In Anse Dufour, about a 10-minutes footwalk from Anse Noire, a few snacks and local restaurants are dotted along the beach and the road alongside it, so you can get something to eat and drink at low prices, but the choice is limited.
Green sea turtles are a familiar sight at Anse Noire. In order to be a responsible snorkeler, be sure to respect the following rules when observing them:
These snorkeling spots are accessible to beginners and kids. You will enter the water gradually from a beach, or in a less than 3ft. deep area. The sea is generally calm, shallow, with almost no waves or currents. These spots are usually located in marked and/or monitored swimming areas. It is not necessary to swim long distances to discover the sea life.
This level only apply when the spot experiences optimal sea and/or weather conditions. It is not applicable if the sea and/or weather conditions deteriorate, in particular in the presence of rough sea, rain, strong wind, unusual current, large tides, waves and/or swell. You can find more details about the definition of our snorkeling levels on our snorkeling safety page.
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Snorkeling spots are part of a wild environment and their aspect can be significantly altered by weather, seasons, sea conditions, human impact and climate events (storms, hurricanes, seawater-warming episodes…). The consequences can be an alteration of the seabed (coral bleaching, coral destruction, and invasive seagrass), a poor underwater visibility, or a decrease of the sea life present in the area. Snorkeling Report makes every effort to ensure that all the information displayed on this website is accurate and up-to-date, but no guarantee is given that the underwater visibility and seabed aspect will be exactly as described on this page the day you will snorkel the spot. If you recently snorkeled this area and noticed some changes compared to the information contained on this page, please contact us.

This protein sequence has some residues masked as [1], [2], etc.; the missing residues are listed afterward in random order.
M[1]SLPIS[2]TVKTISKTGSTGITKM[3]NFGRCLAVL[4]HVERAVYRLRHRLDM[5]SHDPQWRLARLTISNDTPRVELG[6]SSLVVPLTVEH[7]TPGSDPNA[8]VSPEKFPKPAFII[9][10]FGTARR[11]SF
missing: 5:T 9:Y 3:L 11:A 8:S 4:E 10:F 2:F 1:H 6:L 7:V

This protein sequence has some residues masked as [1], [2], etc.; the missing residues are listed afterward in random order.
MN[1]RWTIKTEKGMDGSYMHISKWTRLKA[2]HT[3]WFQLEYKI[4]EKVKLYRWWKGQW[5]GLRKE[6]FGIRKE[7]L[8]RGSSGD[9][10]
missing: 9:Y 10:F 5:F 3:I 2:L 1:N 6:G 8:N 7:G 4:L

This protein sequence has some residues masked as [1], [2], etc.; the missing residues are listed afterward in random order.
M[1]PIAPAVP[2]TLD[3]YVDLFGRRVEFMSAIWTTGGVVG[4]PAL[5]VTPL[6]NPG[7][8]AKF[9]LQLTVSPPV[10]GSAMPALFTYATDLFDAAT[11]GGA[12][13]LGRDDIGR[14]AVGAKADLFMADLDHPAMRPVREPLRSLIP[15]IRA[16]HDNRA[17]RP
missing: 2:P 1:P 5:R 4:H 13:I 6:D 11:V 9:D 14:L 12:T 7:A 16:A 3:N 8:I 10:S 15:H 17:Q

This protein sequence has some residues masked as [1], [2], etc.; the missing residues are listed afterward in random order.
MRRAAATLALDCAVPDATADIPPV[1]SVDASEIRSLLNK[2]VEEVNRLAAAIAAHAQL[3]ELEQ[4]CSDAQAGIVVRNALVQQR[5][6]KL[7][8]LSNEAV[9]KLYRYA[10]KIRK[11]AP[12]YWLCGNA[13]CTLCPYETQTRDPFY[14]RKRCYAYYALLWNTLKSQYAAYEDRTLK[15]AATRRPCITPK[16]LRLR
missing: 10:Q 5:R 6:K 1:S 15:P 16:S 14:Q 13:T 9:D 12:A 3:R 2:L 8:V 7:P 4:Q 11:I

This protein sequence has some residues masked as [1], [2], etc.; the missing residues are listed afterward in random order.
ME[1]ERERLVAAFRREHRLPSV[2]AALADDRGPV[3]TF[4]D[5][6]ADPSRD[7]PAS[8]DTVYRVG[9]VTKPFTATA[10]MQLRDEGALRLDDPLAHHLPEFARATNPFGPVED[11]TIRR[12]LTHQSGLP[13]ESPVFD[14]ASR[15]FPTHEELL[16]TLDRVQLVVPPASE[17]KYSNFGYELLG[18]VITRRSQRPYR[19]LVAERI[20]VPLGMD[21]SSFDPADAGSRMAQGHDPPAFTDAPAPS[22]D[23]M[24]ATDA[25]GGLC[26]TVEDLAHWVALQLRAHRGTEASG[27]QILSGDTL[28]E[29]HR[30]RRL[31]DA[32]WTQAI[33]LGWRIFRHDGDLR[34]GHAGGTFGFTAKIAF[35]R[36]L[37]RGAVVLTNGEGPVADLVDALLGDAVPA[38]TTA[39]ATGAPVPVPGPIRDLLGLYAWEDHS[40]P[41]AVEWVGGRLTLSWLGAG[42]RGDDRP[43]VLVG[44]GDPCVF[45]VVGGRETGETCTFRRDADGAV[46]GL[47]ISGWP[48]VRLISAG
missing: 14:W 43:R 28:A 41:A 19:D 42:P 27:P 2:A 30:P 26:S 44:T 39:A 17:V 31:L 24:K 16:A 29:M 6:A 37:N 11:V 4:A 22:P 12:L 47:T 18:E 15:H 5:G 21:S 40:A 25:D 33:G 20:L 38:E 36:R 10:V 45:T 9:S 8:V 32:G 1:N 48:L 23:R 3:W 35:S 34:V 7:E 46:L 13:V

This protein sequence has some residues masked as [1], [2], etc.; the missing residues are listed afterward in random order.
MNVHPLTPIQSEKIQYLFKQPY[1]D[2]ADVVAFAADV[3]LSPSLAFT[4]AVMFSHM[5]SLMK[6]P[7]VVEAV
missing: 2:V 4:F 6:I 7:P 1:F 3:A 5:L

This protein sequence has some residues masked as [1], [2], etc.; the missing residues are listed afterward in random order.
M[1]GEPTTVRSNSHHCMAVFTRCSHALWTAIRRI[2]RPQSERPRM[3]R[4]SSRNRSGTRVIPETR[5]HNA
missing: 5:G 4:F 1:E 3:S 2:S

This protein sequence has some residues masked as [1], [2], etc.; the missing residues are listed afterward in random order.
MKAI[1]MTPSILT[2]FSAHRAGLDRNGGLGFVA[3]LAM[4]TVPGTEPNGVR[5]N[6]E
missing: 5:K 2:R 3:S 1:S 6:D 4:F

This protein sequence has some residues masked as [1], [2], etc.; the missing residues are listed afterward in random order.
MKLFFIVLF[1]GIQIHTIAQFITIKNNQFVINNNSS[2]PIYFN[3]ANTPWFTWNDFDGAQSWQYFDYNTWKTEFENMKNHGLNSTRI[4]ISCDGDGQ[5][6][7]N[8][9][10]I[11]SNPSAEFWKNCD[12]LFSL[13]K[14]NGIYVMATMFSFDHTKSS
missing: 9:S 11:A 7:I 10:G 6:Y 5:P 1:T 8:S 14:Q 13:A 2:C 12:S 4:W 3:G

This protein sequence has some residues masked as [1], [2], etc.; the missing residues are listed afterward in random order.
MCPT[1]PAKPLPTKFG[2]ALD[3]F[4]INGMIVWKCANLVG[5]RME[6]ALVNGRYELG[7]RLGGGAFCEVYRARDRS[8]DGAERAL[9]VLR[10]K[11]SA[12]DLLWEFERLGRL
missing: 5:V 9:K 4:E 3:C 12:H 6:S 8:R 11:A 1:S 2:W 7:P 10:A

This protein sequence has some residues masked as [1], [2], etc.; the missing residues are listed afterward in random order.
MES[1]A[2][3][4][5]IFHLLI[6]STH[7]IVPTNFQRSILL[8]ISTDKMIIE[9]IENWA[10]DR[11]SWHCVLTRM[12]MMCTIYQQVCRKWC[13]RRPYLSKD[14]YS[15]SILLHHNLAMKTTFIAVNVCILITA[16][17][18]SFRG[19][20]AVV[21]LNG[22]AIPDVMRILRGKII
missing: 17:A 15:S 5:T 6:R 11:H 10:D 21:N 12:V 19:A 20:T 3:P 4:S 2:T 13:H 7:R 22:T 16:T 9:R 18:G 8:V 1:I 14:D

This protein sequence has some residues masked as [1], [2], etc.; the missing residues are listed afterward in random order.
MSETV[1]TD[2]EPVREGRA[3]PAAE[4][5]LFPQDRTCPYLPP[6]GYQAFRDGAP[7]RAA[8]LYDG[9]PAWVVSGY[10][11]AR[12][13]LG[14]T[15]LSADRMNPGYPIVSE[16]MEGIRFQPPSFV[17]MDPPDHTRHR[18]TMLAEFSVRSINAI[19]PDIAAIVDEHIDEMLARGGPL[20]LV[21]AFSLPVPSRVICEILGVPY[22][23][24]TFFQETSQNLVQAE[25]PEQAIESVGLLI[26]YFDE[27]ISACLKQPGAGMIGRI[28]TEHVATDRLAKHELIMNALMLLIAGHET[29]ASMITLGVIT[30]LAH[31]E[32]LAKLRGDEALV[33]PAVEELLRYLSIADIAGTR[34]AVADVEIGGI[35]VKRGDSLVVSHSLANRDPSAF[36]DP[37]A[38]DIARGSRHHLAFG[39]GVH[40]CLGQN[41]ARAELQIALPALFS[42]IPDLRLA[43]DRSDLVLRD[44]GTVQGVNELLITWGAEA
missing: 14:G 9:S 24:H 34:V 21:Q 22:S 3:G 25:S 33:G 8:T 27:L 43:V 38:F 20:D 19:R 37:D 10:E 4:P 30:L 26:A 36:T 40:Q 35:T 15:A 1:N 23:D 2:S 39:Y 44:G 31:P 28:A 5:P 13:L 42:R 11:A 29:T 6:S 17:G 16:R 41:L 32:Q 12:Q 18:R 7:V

The data contained in this website is for general information purposes only, and is not legal advice. It is intended to provide snorkelers with the information that will enable them to engage in safe and enjoyable snorkeling, and it is not meant as a substitute for swim level, physical condition, experience, or local knowledge. Remember that all marine activities, including snorkeling, are potentially dangerous, and that you enter the water at your own risk. You must take an individual weather, sea conditions and hazards assessment before entering the water. If snorkeling conditions are degraded, postpone your snorkeling or select an alternate site. Know and obey local laws and regulations, including regulated areas, protected species, wildlife interaction and dive flag laws.
Sheltered cove with seagrass meadows and sea turtles
Free shore access
Small islet bordered with rocks and coral reefs
Vibrant coral reef and seagrass meadows with sea turtles
Shallow cove with rocks, coral, sponges and tropical fish
Rocky point bordered by a shallow coral reef
1902 wreck fragments with reef fish and occasional sea turtles